Many of this year’s shelters are designed for longer-term habitation than last year’s, and two are student projects. Harvey Lacey is back with his popular recycled plastic Ubuntu Blox House, fresh from exhaustive earthquake testing that proved his house to be a potential fit for quake-prone places like Haiti. And bcWORKSHOP’s Brent Brown has brought his Rapido Prototype, the largest structure in the village, developed as part of the state of Texas’ Natural Disaster Housing Reconstruction Plan. During Engineering & Humanity Week, bcWORKSHOP designers will seek feedback from SMU students and visitors to help them improve the project’s design, construction process, deployment method and performance.

Read more about the innovative structures that will make up the Living Village. The public is welcome to tour the village and speak with student participants, who also will be blogging their experiences.

The Living Village also will host a special event at 6:30 p.m. Thursday, April 19, designed to spotlight approaches to preserve culture among populations that are housed long-term in refugee camps.

Written by Kimberly Cobb

> Learn more about the Living Village and the week’s events from SMU News
> Follow the Living Village students at their SMU Adventures blog
> Visit the Engineering & Humanity Week website

April 17, 2012|Calendar Highlights, News|

Segway inventor to be honored during Engineering & Humanity Week 2011

Dean KamenSMU’s Hunter and Stephanie Hunt Institute for Engineering and Humanity will present its inaugural Visionary Award to Dean Kamen, the humanitarian inventor behind the Segway human transporter and other technological breakthroughs, including devices helping those in the developing world.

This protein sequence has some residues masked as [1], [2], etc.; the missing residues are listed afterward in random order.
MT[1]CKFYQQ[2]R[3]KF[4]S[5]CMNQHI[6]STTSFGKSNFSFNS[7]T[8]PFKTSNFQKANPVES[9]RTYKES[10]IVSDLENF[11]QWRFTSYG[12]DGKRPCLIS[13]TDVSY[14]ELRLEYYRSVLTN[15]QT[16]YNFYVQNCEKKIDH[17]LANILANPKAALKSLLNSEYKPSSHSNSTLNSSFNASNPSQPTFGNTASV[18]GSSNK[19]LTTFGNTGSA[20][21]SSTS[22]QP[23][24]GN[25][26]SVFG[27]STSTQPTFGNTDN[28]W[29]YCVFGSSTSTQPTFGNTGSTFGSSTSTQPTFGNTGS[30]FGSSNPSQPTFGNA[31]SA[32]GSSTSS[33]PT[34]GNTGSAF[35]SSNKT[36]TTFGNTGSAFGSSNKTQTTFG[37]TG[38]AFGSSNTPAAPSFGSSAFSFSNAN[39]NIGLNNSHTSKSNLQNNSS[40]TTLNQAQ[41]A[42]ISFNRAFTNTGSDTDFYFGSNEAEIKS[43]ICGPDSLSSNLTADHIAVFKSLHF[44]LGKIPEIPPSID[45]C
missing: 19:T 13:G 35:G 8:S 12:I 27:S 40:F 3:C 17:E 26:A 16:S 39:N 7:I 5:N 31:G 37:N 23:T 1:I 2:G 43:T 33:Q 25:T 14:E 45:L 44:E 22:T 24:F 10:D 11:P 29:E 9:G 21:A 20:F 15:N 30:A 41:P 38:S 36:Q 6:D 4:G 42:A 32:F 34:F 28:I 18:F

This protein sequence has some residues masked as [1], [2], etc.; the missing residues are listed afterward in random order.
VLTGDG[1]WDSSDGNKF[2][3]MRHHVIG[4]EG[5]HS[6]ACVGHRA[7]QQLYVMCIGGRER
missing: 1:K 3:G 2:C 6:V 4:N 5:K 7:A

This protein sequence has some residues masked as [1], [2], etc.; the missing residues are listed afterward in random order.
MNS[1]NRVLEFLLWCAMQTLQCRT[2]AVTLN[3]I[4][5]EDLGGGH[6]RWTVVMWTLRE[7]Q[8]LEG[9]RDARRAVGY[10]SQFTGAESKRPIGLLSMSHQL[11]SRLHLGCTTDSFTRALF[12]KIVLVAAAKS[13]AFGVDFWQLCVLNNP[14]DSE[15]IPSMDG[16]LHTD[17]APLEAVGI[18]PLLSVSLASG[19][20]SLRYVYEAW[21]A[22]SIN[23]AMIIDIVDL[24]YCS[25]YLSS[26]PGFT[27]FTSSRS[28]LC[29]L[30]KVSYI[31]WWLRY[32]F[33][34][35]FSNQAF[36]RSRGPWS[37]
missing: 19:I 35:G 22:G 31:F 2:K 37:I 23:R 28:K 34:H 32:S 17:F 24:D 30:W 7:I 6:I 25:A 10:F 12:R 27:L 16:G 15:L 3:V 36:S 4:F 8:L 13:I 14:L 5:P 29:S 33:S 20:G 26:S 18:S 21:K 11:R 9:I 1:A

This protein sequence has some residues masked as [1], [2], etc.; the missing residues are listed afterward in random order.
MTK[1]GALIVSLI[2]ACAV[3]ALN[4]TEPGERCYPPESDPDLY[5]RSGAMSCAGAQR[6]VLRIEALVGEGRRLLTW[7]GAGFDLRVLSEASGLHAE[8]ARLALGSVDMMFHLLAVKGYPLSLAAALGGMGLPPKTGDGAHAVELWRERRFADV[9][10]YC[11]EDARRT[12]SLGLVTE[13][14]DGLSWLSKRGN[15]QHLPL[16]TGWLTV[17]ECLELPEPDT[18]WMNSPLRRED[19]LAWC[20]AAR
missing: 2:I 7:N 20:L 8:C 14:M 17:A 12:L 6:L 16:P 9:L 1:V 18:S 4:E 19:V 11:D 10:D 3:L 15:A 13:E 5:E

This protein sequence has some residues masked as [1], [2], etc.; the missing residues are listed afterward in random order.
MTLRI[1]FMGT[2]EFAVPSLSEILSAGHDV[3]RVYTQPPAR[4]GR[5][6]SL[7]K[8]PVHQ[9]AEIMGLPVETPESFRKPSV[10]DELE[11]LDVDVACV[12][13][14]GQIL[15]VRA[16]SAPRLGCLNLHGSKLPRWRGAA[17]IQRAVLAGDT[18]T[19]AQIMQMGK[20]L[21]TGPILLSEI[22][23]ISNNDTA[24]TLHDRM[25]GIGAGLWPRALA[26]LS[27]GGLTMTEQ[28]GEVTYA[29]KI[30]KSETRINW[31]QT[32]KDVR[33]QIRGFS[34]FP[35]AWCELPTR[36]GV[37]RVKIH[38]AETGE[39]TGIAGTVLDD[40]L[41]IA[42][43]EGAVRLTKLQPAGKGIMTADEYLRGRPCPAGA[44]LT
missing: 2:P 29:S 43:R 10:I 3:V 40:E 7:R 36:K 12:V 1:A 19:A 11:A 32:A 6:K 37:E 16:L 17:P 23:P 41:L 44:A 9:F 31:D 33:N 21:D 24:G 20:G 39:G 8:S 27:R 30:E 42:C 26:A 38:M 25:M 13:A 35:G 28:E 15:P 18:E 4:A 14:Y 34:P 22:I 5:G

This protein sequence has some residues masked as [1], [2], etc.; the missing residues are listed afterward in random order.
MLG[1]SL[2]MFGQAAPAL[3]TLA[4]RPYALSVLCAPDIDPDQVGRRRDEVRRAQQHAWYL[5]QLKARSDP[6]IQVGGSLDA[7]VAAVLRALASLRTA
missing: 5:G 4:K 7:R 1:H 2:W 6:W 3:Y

Kamen will be honored at a dinner on Wednesday, April 13, during the University’s 2011 Engineering & Humanity Week – a series of events focused on free-market solutions for those living in extreme poverty. Speakers, panels, films and exhibits from around the globe as well as experiential learning opportunities will take place on campus under the theme, “Redefining What’s Possible.”

“We are honoring Dean Kamen for his success, his vision and his support in training a new generation of engineers who are committed to meeting the challenges of the developing world,” said Hunter L. Hunt, who with his wife, Stephanie, founded the Hunt Institute to help find solutions to the most pressing problems of the impoverished.

Currently, Kamen is working to perfect a nonpolluting, low-power water-purifying system, as well as solar-powered devices designed for use in underdeveloped countries. The inventor holds more than 440 U.S. and foreign patents, many for innovative medical devices that have expanded the frontiers of health care worldwide.

> Read more from SMU News
> Visit the Hunter and Stephanie Hunt Institute for Engineering and Humanity online

April 12, 2011|Calendar Highlights, News|